"It was the right timing for the church," she says.  "It was the right timing for me.  And I think it's good timing for the community.  I've been overwhelmed by the response.  There was definitely a need."

School days will be from nine to noon.  When the kids arrive there will be small table blocks or a puzzle or beads on the table and coloring for them to work on while we wait for everyone to come.  Around 9:15 they'll be called to the 'Circle Time' area.  Circle Time is the learning portion of the day in which kids will work on letters and numbers, calendars, and other topics.  Story Time is next, followed by a language arts game or a math or movement kind of a game.

The next part of the day will allow children to choose among 'Free Choice Centers' scattered around the school.  Each day there will be from six to nine centers set up.  One may have blocks, or another painting or some kind of art project.  There will be a reading corner, a puzzle table, a dress-up area, a science table.  Some days there will be a Play-Doh station, a sand table, a math activity, or a water table.  Kids will be able to play at one, or many centers.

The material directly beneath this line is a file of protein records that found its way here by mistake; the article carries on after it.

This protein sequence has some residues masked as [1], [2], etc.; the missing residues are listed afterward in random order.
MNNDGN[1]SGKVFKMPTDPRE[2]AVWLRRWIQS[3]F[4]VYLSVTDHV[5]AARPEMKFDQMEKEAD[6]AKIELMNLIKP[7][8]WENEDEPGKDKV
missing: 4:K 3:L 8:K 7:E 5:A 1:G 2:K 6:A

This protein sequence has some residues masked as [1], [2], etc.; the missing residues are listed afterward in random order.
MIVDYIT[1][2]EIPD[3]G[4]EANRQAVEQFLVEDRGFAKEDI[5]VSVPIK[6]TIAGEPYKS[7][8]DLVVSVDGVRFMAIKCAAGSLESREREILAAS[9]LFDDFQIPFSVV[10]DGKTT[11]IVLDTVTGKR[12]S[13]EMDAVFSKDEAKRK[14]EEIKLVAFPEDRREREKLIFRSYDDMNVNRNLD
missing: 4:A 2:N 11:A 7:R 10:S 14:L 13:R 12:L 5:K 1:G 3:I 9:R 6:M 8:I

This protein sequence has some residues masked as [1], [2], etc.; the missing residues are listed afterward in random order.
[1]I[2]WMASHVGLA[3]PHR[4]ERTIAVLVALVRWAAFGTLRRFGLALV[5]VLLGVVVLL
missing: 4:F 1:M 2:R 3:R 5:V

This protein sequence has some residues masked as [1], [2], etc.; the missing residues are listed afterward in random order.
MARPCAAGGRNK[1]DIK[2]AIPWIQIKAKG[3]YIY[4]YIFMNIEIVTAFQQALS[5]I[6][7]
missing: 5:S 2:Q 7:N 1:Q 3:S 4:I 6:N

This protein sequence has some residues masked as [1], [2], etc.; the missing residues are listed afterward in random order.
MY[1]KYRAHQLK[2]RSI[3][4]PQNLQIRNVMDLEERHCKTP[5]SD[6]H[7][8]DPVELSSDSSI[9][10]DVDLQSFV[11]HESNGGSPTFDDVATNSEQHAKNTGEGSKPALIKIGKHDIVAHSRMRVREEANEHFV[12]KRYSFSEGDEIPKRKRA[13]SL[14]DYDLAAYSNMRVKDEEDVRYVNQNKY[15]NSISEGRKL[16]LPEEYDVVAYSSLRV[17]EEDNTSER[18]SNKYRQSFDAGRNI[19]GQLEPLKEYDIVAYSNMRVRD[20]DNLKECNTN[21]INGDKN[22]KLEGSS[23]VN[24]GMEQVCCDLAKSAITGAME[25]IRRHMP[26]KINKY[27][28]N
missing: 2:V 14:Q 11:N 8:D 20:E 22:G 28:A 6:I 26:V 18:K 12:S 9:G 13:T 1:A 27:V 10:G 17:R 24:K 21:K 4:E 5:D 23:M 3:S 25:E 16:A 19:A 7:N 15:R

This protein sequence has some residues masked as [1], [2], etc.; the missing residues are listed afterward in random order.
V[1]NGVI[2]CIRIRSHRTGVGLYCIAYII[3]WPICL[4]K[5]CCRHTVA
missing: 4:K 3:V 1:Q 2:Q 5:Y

The morning will end with a snack and then playing outside.  There will be a 'closing circle' either inside or outside.

"Our goal is kindergarten-readiness," Wilder says.  "A big part of that is self-help skills like getting on our own shoes.  Things like lining up and raising our hands to say something.  Sitting in a circle to listen to a story, answering questions about the story, picking up after your own snack, cleaning up your own crayons... all of that is a big chunk of what we do.  Another big chunk is the social-emotional things: taking turns, sharing, kindness to your friends, working through feelings in an appropriate way for a group setting.  The third piece is to work with the child where their skill levels are."

Wilder will be the lead teacher, doing the lesson planning and running the school, and Lansing mom Jamie Jones is the assistant teacher.  Jones has two kids in the school district, and teaches Sunday School at Lansing united methodist Church.  Katrina Overton is lined up as a substitute teacher.  Wilder is planning a top enrollment of 18, and she says enrollment is already almost full.  This week she held an open house, and says she hopes she will be able to accomodate everyone, but will start a waiting list if need be.

And she is already planning ahead.  She wants to add an afternoon session if there turns out to be a demand for it.  She is considering some themed summer camps next year for pre-school aged kids.  And she is hoping to work with interns from Ithaca College and other sources.

For now, the school is almost ready to open.  It will provide a much needed service to the community, and finally realize Wilder's dream.